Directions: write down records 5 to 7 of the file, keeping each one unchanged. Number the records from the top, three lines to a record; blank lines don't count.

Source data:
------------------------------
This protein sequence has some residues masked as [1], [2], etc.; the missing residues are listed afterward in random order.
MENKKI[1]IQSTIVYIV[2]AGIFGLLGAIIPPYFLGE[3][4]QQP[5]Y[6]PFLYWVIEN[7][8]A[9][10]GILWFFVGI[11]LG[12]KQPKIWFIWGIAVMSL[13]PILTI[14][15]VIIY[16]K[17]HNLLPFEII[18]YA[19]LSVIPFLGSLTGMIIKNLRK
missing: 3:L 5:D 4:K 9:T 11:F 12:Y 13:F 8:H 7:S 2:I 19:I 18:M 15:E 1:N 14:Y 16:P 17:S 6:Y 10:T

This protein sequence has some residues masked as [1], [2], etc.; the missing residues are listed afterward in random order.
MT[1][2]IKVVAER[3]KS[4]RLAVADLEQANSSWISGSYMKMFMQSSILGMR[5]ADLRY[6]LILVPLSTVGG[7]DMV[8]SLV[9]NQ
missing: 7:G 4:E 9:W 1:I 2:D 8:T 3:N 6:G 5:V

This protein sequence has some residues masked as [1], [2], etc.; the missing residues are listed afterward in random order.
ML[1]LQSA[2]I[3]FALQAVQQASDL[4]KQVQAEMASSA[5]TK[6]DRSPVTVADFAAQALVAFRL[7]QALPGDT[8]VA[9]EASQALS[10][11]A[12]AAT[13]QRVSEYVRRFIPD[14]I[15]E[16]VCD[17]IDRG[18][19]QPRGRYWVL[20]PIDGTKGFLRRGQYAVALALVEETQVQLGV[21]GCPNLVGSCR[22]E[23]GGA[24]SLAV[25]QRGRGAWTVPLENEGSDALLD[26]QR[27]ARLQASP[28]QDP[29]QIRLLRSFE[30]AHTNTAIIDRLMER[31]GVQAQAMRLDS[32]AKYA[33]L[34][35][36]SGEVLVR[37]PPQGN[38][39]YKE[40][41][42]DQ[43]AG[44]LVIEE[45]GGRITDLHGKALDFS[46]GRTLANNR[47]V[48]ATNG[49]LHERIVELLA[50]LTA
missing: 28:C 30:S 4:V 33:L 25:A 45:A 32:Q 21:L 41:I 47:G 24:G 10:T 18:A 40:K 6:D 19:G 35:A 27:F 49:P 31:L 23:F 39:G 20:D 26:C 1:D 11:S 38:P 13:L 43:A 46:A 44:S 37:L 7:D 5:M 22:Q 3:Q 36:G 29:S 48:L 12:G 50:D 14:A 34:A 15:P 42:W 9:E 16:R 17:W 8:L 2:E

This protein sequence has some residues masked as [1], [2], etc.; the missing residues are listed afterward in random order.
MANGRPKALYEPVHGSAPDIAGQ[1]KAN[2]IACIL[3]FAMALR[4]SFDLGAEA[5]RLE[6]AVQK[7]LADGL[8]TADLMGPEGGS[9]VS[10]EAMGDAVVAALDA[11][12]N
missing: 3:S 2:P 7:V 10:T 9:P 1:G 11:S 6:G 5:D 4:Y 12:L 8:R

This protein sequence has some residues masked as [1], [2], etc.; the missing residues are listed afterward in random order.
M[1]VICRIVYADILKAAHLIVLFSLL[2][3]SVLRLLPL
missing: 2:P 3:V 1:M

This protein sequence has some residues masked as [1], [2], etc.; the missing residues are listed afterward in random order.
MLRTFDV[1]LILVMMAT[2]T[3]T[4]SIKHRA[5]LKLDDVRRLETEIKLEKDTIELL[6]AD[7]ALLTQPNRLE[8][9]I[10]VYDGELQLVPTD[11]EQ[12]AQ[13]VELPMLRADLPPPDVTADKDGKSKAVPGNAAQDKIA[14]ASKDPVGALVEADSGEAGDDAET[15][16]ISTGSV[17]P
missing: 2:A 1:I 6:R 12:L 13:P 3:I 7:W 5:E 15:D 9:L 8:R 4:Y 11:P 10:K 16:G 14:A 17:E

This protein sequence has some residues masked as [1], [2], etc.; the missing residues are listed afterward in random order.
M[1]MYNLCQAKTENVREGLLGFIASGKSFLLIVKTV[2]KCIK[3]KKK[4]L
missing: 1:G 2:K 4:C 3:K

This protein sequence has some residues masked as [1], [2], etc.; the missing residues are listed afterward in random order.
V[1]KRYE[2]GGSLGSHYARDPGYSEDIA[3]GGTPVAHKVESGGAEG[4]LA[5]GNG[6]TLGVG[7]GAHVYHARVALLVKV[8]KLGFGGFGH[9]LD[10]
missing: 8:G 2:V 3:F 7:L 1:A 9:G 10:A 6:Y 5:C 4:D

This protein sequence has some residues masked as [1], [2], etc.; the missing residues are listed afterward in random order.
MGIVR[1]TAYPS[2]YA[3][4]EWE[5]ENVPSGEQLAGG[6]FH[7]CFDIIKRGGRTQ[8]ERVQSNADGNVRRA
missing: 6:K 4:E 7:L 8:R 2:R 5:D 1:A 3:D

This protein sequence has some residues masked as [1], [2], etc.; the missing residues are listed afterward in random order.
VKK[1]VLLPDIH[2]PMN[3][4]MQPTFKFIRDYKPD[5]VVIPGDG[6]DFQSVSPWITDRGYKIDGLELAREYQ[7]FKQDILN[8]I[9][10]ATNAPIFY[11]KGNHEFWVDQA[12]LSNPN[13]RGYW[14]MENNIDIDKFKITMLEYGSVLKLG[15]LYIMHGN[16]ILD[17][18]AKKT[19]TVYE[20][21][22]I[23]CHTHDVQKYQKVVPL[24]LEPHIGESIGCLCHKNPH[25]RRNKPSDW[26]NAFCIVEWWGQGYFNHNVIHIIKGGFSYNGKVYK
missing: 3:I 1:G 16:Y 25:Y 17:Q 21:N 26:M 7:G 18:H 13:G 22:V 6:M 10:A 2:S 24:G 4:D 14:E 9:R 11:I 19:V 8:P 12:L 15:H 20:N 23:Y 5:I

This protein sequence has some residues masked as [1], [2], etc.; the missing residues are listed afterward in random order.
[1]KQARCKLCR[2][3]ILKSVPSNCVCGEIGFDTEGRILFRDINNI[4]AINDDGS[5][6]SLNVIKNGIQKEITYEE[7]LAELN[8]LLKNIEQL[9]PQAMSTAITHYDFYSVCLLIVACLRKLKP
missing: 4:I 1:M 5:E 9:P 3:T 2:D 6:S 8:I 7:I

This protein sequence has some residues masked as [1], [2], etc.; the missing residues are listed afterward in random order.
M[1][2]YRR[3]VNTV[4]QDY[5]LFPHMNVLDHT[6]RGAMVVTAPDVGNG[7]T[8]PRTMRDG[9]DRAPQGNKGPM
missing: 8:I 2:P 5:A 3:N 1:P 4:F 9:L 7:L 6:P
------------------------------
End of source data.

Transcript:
This protein sequence has some residues masked as [1], [2], etc.; the missing residues are listed afterward in random order.
M[1]VICRIVYADILKAAHLIVLFSLL[2][3]SVLRLLPL
missing: 2:P 3:V 1:M

This protein sequence has some residues masked as [1], [2], etc.; the missing residues are listed afterward in random order.
MLRTFDV[1]LILVMMAT[2]T[3]T[4]SIKHRA[5]LKLDDVRRLETEIKLEKDTIELL[6]AD[7]ALLTQPNRLE[8][9]I[10]VYDGELQLVPTD[11]EQ[12]AQ[13]VELPMLRADLPPPDVTADKDGKSKAVPGNAAQDKIA[14]ASKDPVGALVEADSGEAGDDAET[15][16]ISTGSV[17]P
missing: 2:A 1:I 6:R 12:L 13:P 3:I 7:W 5:E 15:D 9:L 8:R 4:Y 11:P 10:K 16:G 14:A 17:E

This protein sequence has some residues masked as [1], [2], etc.; the missing residues are listed afterward in random order.
M[1]MYNLCQAKTENVREGLLGFIASGKSFLLIVKTV[2]KCIK[3]KKK[4]L
missing: 1:G 2:K 4:C 3:K